Oxygen-derived free radicals constitute one part of the etiologic factors for cardiac onset harmful events. Allopurinol is able to reduce the generation of free radicals. Vitamins E and C scavenge radicals after their formation. Eighty-one patients with coronary artery disease were randomized into four study groups: Group 1 (n = 20) patients had stable disease and received oral vitamin E for 4 weeks, and vitamin C and allopurinol 2 days before and 1 day after coronary artery bypass grafting. Group 2 (n = 25) consisted of their controls. Group 3 patients (n = 17) had more unstable disease and received the same medications as group 1, except that vitamin E was given only 2 days before the operation. Group 4 (n = 19) was their controls. Groups 1 and 3 had fewer ischemic electrocardiographic events and required less dopamine perioperatively than corresponding control groups 2 and 4. Group 3 had fewer perioperative infarctions and less creatine kinase-MB release than the respective controls (group 4). Plasma levels of vitamins E and C, urate, and total free radical trapping ability were considered to support the theory about the role of free radicals in reperfusion injury. Especially the unstable patients, but also patients with stable coronary artery disease requiring coronary artery bypass grafting benefit from perioperative allopurinol and vitamin E and C treatment. © 1995 The Society of Thoracic Surgeons.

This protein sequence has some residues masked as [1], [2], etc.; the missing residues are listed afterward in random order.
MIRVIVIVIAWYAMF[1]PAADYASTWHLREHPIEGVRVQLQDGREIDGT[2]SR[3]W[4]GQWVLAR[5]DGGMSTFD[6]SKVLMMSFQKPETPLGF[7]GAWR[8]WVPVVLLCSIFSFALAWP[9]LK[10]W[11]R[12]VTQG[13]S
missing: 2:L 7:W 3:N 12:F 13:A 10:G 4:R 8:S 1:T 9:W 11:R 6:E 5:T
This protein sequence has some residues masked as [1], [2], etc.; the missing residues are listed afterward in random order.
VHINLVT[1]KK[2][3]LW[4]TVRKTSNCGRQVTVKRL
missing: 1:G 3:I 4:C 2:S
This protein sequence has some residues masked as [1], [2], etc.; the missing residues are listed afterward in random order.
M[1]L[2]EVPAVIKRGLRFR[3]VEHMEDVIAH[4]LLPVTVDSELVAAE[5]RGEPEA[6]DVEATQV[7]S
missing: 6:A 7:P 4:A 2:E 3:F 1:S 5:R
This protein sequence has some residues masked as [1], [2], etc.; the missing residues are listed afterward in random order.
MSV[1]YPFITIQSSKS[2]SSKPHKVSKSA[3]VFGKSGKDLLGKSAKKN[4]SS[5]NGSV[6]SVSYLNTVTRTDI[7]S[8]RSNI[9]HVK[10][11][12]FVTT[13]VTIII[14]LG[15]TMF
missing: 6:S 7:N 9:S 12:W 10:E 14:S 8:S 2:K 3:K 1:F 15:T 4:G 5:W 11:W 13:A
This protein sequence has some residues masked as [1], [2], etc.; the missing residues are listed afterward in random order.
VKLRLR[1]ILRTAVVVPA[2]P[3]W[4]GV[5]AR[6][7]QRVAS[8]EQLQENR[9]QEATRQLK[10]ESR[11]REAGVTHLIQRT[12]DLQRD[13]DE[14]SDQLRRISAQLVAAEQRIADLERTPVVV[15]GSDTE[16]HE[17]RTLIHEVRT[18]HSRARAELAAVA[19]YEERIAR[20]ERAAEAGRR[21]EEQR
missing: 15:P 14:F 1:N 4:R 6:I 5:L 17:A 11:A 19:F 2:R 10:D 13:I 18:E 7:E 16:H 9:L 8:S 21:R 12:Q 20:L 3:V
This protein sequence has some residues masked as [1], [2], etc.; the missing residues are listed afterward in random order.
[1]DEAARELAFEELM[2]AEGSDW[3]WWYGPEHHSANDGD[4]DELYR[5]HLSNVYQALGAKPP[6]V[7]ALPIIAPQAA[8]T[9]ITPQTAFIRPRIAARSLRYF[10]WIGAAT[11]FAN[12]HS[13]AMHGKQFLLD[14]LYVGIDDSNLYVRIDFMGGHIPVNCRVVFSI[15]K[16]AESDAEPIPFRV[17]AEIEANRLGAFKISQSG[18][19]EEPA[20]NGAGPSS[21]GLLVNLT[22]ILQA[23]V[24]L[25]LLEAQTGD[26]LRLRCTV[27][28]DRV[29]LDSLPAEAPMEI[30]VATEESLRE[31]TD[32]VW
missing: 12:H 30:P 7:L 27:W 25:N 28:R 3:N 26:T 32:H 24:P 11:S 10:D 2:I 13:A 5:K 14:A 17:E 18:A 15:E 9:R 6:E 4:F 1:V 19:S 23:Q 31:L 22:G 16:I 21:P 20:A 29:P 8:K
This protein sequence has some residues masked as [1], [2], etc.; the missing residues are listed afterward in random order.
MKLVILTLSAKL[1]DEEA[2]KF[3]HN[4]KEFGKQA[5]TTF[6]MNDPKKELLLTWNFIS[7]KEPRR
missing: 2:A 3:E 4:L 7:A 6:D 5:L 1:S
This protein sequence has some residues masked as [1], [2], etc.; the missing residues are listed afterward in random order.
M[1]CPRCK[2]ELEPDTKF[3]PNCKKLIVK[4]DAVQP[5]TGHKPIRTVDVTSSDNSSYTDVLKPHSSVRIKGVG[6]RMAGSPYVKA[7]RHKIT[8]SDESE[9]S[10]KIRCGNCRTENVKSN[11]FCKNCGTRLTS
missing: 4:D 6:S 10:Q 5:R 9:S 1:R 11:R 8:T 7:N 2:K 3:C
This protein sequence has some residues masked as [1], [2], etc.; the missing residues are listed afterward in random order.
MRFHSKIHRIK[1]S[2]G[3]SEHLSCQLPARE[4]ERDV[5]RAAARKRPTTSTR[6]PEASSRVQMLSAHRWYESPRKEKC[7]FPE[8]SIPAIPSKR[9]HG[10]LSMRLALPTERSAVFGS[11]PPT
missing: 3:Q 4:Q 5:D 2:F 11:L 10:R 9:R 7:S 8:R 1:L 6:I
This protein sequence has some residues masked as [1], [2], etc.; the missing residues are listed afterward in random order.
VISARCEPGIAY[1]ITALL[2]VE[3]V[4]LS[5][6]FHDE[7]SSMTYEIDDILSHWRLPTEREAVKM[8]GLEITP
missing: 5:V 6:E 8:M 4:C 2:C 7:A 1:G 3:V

Sisto, T., Paajanen, H., Metsä-Ketelä, T., Harmoinen, A., Nordback, I., & Tarkka, M. (1995). Pretreatment with antioxidants and allopurinol diminishes cardiac onset events in coronary artery bypass grafting. The Annals of Thoracic Surgery, 59(6), 1519–1523. https://doi.org/10.1016/0003-4975(95)00197-S